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10/30/2016 9:06 pm  #1


Western Upland Trail 2nd Loop October 4-8 2016

Took a nice solo hike on the 2nd loop of the WUT the week that ended with the Thanksgiving weekend. As i was leaving the crowds were coming in. The weather was spectacular that week, and the foliage was at peak. 
Here is a trip report in photos:
https://neelands.smugmug.com/Hiking-trips/2016-Oct-48-2nd-Loop-WUT-Algon


 

 

10/30/2016 11:24 pm  #2


Re: Western Upland Trail 2nd Loop October 4-8 2016

Great pics! Especially liked the one of Susan Lake and that of Little Hardy. My first ever night at Algonquin was at Little Hardy.


Dave
 

10/31/2016 5:08 am  #3


Re: Western Upland Trail 2nd Loop October 4-8 2016

Thanks for sharing these awesome pics and reminding me yet again why I enjoy Algonquin so much! I love the 2nd loop of the WUT and have great memories of Susan and Clara Lakes in particular. I didn't realize there was a new site on Clara - something I'll definitely need to check out. 

My wife and I did the 2nd loop starting on the opening day in the spring of 2015 and had unseasonably warm and mostly sunny weather throughout. Our first night was at Susan Lake and we had dinner at the lookout where we watched an amazing sunset. The next morning we were treated to a perfectly still lake where we took the following shot - the picture is actually upside down and you are looking at the reflection in the water...
http://i67.tinypic.com/2h54a2u.jpg

Last edited by hiker72 (10/31/2016 5:13 am)

 

10/31/2016 9:45 am  #4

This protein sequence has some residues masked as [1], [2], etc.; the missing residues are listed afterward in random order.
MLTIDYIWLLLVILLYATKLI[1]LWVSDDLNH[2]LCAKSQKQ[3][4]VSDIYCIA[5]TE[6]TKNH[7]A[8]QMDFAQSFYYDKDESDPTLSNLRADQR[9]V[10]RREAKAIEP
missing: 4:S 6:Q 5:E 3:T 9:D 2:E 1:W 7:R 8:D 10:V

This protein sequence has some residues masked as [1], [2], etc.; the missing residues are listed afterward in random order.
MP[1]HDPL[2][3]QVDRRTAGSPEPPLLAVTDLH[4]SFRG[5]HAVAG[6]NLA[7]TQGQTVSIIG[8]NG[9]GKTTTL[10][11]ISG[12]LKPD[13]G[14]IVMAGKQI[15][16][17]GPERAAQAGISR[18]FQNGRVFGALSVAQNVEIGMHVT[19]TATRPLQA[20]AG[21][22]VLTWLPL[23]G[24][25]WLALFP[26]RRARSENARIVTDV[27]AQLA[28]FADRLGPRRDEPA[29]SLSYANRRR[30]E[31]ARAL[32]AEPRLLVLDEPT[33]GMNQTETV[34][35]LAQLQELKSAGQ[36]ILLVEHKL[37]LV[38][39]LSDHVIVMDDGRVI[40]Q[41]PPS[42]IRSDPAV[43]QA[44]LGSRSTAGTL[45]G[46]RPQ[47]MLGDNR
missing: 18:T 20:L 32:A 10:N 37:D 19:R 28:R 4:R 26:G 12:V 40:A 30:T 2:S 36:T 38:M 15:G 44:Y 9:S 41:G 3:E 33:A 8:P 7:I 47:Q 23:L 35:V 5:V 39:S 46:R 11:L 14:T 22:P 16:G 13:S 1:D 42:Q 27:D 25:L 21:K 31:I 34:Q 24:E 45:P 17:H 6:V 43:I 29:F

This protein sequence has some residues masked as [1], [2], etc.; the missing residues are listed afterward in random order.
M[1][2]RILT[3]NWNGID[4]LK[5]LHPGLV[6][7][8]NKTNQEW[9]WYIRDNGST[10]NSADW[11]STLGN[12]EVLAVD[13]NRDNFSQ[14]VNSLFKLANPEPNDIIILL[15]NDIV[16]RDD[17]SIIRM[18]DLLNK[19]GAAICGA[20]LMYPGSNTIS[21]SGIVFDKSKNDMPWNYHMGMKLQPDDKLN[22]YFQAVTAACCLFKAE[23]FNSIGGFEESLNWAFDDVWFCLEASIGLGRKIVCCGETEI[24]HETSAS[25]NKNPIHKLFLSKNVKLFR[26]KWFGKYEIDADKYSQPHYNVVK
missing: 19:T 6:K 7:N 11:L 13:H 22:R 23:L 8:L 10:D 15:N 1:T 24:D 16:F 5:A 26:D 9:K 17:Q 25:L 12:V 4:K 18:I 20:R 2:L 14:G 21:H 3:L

Re: Western Upland Trail 2nd Loop October 4-8 2016

hiker72 wrote:

The next morning we were treated to a perfectly still lake where we took the following shot - the picture is actually upside down and you are looking at the reflection in the water...
http://i67.tinypic.com/2h54a2u.jpg

That's amazing! I actually had to copy the pic and rotate it to see it.
http://i63.tinypic.com/244ru5f.jpg


Dave
 

10/31/2016 10:11 am  #5


Re: Western Upland Trail 2nd Loop October 4-8 2016

Your Pacer Poles' hand 'grips' really intrigued me. As the explanation describes on their website,  they aren't actually 'gripped'. The little animation on their website shows how the hand is at 45 degrees to the top of the pole when it  'pushes off' .. "don’t grip the handle, push against it".

This could all be standard pole-hiking technique, but I'm not a hiker-camper and have never used poles. Are standard poles used with their top-butt being pushed by the hand's palm? I'm thinking the Pacer Poles must be easier on the palms and more secure in the hand?

http://www.pacerpole.com/pacerpole-user-guide

 

10/31/2016 12:03 pm  #6


Re: Western Upland Trail 2nd Loop October 4-8 2016

BarryB wrote:

 Are standard poles used with their top-butt being pushed by the hand's palm?

Regular trekking poles are not angled like that. with regular poles the proper way (IMHO) is to put your hand through the strap so it runs across the back of your wrist, parallel and forward of where your watch would be. The strap will then go around and across your palms to the pole handle. You actually put your weight on and push against the straps, not the poles directly. Usually, my fingers and thumb are doing nothing more than guiding the pole - all the push is on the straps.